Global Logistics and Strategy, 1940-1943

By Richard M. Leighton; Robert W. Coakley | Go to book overview

CHAPTER X
Lend-Lease as an Instrument of Coalition Warfare

Momentarily, the reaction to Pearl Harbor left the future of lend-lease in doubt. In an emergency action to assure that its own needs would be met, the Army on the night of 7 December 1941 stopped the movement of all supplies to foreign governments. Axis propagandists trumpeted the claim that American entrance into the war meant the end of American supply aid, and even the British showed alarm at the course events were taking. But the doubt was soon dispelled by an announcement by the President that U.S. entry into the war would mean an increase, not a stoppage or decrease, in lend-lease supplies. The Army continued during December to give first priority to its own needs, but the existing schedules of lend- lease releases were reviewed and many shipments resumed. By the end of the year it was clearly established that lend-lease would continue; what remained to be determined was the extent to which the supply of Allied nations would be affected by that of the U.S. Army, now that the latter was engaged in active hostilities.1

Lend-lease in 1941 had been an instrument of economic warfare, based on the theory that the United States could, solely by furnishing supplies, enable other powers to defeat the Axis. Pearl Harbor put an end to this illusion. There was no longer any question about the need for large American armed forces to defeat the Axis, but the United States also remained the principal reservoir of industrial production for the entire coalition to which it now belonged, and the need for American munitions by the other Allied armed forces continued as acute as before. Lend-lease had now to be transformed into an instrument of coalition warfare, and some means had to be found for allocating the growing output of American munitions to the forces, including our own, that could use them most effectively to win the war, regardless of nationality.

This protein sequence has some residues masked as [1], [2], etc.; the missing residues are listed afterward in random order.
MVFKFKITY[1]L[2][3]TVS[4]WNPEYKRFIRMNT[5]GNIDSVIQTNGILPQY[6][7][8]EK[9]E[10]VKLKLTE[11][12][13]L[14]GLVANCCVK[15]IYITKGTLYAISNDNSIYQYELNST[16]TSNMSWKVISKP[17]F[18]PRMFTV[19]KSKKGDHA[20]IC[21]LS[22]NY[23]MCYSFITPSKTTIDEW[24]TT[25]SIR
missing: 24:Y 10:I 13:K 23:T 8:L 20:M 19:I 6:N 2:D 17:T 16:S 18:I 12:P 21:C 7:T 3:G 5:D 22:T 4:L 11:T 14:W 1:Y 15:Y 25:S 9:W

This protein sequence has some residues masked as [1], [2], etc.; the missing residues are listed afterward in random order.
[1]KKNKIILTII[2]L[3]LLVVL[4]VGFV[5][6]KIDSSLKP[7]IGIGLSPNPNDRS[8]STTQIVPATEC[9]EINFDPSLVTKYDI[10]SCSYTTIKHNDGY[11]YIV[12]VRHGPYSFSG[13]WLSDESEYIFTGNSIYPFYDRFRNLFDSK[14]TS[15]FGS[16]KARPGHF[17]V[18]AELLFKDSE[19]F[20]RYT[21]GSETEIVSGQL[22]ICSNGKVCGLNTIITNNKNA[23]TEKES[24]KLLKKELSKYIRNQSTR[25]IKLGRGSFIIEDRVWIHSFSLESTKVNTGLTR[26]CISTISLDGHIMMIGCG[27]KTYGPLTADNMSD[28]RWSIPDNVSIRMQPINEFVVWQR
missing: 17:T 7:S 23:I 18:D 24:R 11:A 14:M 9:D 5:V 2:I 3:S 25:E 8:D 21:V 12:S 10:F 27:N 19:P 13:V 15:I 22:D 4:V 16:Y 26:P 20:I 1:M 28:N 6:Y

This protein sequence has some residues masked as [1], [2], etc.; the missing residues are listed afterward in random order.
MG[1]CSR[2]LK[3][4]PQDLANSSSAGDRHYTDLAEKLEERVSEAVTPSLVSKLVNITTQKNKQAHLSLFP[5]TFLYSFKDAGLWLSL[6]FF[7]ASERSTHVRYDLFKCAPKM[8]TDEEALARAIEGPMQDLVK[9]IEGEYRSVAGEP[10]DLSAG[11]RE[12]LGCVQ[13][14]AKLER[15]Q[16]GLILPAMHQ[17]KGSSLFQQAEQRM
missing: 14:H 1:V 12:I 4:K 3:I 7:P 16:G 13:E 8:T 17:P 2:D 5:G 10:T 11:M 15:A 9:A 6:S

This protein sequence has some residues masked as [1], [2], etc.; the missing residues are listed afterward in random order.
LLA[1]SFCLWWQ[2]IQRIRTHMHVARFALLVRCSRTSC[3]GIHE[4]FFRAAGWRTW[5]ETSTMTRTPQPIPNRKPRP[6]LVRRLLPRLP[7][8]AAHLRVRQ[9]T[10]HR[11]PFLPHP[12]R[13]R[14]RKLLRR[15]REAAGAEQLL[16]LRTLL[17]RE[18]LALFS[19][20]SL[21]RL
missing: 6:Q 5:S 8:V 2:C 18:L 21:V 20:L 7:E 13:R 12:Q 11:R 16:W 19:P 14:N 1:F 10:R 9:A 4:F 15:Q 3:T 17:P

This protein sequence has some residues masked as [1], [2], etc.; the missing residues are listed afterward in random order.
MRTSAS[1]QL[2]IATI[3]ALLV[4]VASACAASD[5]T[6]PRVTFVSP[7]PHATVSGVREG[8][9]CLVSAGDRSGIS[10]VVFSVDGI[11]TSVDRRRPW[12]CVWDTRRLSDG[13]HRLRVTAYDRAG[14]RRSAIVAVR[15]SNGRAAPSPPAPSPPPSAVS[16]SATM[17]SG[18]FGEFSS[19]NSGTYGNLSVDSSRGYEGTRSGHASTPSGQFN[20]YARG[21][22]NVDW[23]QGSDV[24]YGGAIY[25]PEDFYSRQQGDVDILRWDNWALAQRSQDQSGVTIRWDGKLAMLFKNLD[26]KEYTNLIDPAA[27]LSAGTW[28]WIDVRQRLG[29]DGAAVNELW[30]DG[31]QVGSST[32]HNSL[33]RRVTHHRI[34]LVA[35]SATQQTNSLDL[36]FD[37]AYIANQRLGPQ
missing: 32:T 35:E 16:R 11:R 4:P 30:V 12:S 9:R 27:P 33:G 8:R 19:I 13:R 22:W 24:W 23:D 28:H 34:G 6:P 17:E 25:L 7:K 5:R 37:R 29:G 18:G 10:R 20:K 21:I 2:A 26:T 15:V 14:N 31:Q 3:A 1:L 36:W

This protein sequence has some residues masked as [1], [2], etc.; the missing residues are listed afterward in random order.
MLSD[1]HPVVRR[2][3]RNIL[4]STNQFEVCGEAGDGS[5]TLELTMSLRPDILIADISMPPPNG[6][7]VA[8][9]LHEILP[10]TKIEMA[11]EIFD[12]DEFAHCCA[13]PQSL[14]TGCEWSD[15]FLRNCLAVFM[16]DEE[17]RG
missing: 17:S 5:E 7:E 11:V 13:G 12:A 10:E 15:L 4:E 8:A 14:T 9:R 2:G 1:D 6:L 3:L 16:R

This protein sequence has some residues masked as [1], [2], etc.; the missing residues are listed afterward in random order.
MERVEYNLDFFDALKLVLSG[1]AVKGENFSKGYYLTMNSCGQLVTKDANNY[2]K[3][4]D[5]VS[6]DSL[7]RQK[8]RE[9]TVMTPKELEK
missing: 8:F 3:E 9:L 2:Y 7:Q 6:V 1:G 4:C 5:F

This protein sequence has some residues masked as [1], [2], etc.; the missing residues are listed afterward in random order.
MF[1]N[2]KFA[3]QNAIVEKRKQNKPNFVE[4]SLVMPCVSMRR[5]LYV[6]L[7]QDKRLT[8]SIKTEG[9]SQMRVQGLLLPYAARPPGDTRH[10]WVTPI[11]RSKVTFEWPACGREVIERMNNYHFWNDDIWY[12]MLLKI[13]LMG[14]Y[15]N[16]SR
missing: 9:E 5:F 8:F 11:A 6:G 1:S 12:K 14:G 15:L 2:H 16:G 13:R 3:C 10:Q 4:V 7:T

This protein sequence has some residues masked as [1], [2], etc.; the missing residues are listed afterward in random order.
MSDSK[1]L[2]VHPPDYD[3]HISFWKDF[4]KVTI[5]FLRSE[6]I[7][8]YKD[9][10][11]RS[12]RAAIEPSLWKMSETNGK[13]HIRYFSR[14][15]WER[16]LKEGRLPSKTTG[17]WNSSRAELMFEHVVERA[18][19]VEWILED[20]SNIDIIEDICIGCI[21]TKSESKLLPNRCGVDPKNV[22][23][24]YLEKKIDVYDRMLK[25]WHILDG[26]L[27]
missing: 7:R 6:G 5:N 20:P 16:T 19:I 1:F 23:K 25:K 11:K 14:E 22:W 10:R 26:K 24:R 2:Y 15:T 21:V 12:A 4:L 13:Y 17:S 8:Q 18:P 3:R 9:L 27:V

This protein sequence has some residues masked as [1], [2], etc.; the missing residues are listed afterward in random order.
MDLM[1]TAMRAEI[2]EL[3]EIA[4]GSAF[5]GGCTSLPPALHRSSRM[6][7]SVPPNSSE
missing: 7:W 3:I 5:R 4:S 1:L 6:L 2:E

The Munitions Assignments Board and the Common Pool

During 1941 the prevailing military thought had been that American resources should be allocated entirely by Ameri-

____________________
1
(1) Memo, Col V. V. Taylor for CofEngrs, 8 Dec 41, sub: Suspension of Def Aid Shipts, Misc Corresp Lend-lease 4 file, DAD. (2) Telephone Convs Col Taylor file, Bk. 1, DAD. (3) Memo, Col Aurand for Gen Moore, 18 Dec 41, sub: Review of Trf Schedules, Col Boone's file, Item 79, DAD. (4) Memo, Stettinius for Hopkins, 8 Dec 41, MS Index to the Hopkins Papers, Bk. VII, Lend-lease in Opn ( 1941), p. 4, Item 48. (5) Ltr, Stettinius to Hopkins, 9 Dec 41, MS Index to the Hopkins Papers, Bk. V, FDR and HLH Actions Post-Dec 7, p. 2, Item 6. (6) Cable, Harriman to Hopkins, 11 Dec 41, MS Index to the Hopkins Papers, Bk. V, FDR and HLH Actions Post-Dec 7, p. 2, Item 7. (7) Memo, DAD for Chiefs of SAS, 3 Jan 42, Misc Corresp Lend-lease I file, DAD.

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